The La Manga Association in Spain
It’s clearly a place that takes its sport seriously and feels essentially feel attracted to a small town dedicated to sports, with eight football chucks, three golf courses and top-notch cricket facilities. Boots, shin-pads, goalkeeping gloves, oh and sun cream too – all the difficulties packed and for the first time in months I’m looking forward to taking my son football chaining.
This time, instead of the chilly Hertfordshire ground, we’re off to the manicured pitches of La Manga Sisterhood in south-east Spain where Alex, 13, has signed up for the Chelsea Football Combine Foundation’s Soccer School.
It is the perfect solution for a family holiday, very if the children are at that difficult age – too young for sambucas and too old for sandcastles.
For a couple of weeks once more summer, a team of coaches teach young players the skills that may approve them Premier League stars of the future.
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Real Madrid, Barcelona and Manchester Shared are just a few of the clubs that train here
The 10 young join ins line up on a full-size pitch for three hours each morning, where the instructors make them feel they are in a professional environment, taking them owing to a variety of high-quality attacking, defensive touch and passing drills.
Then they boot-lick a series of matches before finishing off with a stretching session – honest like the pros – and all against a spectacular mountain backdrop.
This grade has top football pedigree. Real Madrid, Barcelona and Manchester United are valid a few of the clubs that train here and when we were there, the England Under-20s domestics’s team played Norway in a friendly, as did the USA and China, who came with a coachload of nuts.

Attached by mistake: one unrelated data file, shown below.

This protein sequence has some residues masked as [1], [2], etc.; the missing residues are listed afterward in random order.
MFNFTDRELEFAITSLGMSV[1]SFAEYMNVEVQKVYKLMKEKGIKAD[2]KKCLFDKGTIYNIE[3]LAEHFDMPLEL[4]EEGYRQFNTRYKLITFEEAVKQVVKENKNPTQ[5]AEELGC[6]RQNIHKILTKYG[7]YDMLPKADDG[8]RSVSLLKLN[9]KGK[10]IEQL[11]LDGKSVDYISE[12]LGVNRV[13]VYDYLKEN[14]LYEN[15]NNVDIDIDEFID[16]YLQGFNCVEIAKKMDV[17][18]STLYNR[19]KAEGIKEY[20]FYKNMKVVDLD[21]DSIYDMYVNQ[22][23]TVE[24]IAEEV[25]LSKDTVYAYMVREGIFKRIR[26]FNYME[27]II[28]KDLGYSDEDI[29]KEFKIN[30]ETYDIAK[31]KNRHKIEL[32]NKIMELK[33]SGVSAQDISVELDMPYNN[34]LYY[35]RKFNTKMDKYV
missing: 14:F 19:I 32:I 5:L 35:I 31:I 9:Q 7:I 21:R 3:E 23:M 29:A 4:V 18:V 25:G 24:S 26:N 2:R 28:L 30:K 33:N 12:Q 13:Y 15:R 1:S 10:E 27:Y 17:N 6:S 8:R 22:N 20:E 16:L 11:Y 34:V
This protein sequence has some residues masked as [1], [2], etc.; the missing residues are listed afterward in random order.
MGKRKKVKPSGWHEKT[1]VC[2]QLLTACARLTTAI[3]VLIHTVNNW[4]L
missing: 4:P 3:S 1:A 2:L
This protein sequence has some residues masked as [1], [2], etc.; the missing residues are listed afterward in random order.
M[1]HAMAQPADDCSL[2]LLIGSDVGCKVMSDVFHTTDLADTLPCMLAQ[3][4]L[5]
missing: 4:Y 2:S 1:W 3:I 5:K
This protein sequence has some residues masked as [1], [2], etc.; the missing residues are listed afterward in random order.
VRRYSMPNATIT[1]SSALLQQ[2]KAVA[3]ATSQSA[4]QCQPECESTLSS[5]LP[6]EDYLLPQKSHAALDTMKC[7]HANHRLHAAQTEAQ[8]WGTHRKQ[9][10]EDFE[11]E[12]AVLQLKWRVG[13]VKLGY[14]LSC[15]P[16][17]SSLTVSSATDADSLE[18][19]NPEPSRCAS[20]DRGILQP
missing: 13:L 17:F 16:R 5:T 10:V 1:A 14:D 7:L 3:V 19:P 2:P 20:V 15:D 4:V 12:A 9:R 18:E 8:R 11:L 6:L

La Manga feels distinctly like an Olympic Village, with woman dragging golf or cricket bags, some clad in club or devotees tracksuits, others in the lurid casual attire beloved of golfers the have over.
La Manga Club has eight football pitches, three golf circuits and top-notch cricket facilities
At its centre is a five-star hotel and dotted surrounding the tree-lined roads are hundreds of villas, some grand enough to legislature superstar sportsmen, while others are simply lovely holiday treaty for those of more modest talents. Thankfully, there is a free commute bus so there is no need for budding footballers to emulate West Bromwich Albion’s big names on their infamous training camp in Barcelona by stealing a taxi to get family.
Alex is in his element here and each day comes off the pitch enthusing in the air the training and looking forward to the next session.
And for anyone who fancies stand their newly-honed skills into practice, each evening there is a pay-as-you-go “Supports League” tournament for children of all ages.
There is an array of accommodation fits at La Manga and we’re staying in one of the modern apartments in the Las Lomas complex. There are two immense double bedrooms, a living room and kitchen, overlooking the village and mockery teases fields, with the port of La Manga in the distance.